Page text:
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The Moorland-Spingarn Research Collection was celebrated on this date in 1914. This is a vast collection of scholarly materials by and about people of African descent at Howard University.
The holdings of the Moorland-Spingarn Research Center (MSRC) chronicle the experiences of Black people in Africa, the Americas, and other parts of the world from the sixteenth century through the present. It is composed of two divisions: Library and Manuscript. The Library Division houses over 180,000 books, periodicals, and microforms in numerous languages. Literature includes rare works by early Black writers, from David Walker and Phyllis Wheatley to Richard Wright and Alice Walker.
The Manuscript Division is a collection of primary source materials divided into four departments: manuscripts, music, oral history, and prints and photographs. The department contains the correspondences, writings, and memorabilia of more than 160 Black people and organizations. The MSRC is named for its two benefactors, Jesse E. Moorland and Arthur B. Spingarn. Moorland was a minister, YMCA executive, and collector of materials about Black culture and history, emphasizing the history of slavery.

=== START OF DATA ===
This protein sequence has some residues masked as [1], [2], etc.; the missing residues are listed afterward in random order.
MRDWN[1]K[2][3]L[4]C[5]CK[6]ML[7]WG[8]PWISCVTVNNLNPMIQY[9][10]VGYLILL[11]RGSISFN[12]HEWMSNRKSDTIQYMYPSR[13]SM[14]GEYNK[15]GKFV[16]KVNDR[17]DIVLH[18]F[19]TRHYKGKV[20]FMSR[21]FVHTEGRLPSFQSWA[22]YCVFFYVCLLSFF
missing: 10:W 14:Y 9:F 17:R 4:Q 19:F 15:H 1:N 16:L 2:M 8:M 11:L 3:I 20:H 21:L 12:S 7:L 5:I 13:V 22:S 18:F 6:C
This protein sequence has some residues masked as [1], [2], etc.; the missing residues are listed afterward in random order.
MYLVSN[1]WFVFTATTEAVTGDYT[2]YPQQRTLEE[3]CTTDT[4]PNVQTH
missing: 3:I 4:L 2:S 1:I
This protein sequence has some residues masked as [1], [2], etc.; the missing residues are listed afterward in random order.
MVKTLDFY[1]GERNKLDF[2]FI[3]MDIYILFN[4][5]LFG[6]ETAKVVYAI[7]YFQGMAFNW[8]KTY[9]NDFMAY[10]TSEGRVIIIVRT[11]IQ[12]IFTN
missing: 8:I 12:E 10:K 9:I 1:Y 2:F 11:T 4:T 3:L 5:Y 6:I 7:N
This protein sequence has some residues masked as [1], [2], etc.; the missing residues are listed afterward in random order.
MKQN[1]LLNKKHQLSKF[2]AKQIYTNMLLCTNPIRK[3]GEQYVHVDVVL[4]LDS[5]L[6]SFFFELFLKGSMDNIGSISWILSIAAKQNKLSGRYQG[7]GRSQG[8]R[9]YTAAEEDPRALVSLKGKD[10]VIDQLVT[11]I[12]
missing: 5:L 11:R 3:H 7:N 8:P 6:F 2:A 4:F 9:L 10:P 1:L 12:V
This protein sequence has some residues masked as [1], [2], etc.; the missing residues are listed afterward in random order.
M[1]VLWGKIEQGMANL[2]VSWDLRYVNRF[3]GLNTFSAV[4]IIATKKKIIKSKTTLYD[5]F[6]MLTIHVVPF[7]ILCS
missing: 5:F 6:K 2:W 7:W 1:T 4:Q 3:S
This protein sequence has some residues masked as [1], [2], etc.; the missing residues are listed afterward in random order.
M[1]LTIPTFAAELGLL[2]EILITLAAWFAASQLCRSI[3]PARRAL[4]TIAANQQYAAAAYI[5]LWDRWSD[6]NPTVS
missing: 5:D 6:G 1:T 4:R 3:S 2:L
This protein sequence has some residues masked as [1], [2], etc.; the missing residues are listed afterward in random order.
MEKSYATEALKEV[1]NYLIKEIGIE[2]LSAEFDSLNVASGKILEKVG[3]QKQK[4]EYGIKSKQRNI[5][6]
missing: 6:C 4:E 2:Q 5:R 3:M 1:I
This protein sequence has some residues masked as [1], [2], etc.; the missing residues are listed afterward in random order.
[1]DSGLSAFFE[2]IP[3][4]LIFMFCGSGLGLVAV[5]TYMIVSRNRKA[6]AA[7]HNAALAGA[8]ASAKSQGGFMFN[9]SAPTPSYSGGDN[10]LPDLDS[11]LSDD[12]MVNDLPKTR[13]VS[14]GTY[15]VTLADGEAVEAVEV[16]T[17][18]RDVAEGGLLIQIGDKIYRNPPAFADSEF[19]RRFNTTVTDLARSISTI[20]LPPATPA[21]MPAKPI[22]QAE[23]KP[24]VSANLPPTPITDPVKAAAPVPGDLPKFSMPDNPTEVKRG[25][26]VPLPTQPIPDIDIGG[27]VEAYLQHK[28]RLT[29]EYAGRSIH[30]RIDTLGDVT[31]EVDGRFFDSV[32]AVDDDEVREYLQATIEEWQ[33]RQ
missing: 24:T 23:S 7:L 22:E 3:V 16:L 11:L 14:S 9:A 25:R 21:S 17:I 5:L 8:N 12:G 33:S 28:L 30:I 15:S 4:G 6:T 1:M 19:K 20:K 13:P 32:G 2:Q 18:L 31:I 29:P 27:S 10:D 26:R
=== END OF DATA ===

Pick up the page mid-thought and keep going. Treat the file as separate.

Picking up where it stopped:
Arthur B. Spingarn was a white American Jewish lawyer, NAACP officer, and collector of books by Black authors. He began collecting books by Black authors in response to white scholars' claim that people of African descent would continue to be viewed as inferior until the day a Black man could read a book by a Black author. His accumulated books explored topics in every academic field and were written in all major African and European languages.
Jesse Moorland, a Black minister from Ohio, devoted himself to Black social organizations such as the National Health Circle for Colored People, and he helped found the Association for the Study of Negro Life and History.
The Moorland-Spingarn Research Center has become one of the most valuable resources for studying the Black experience.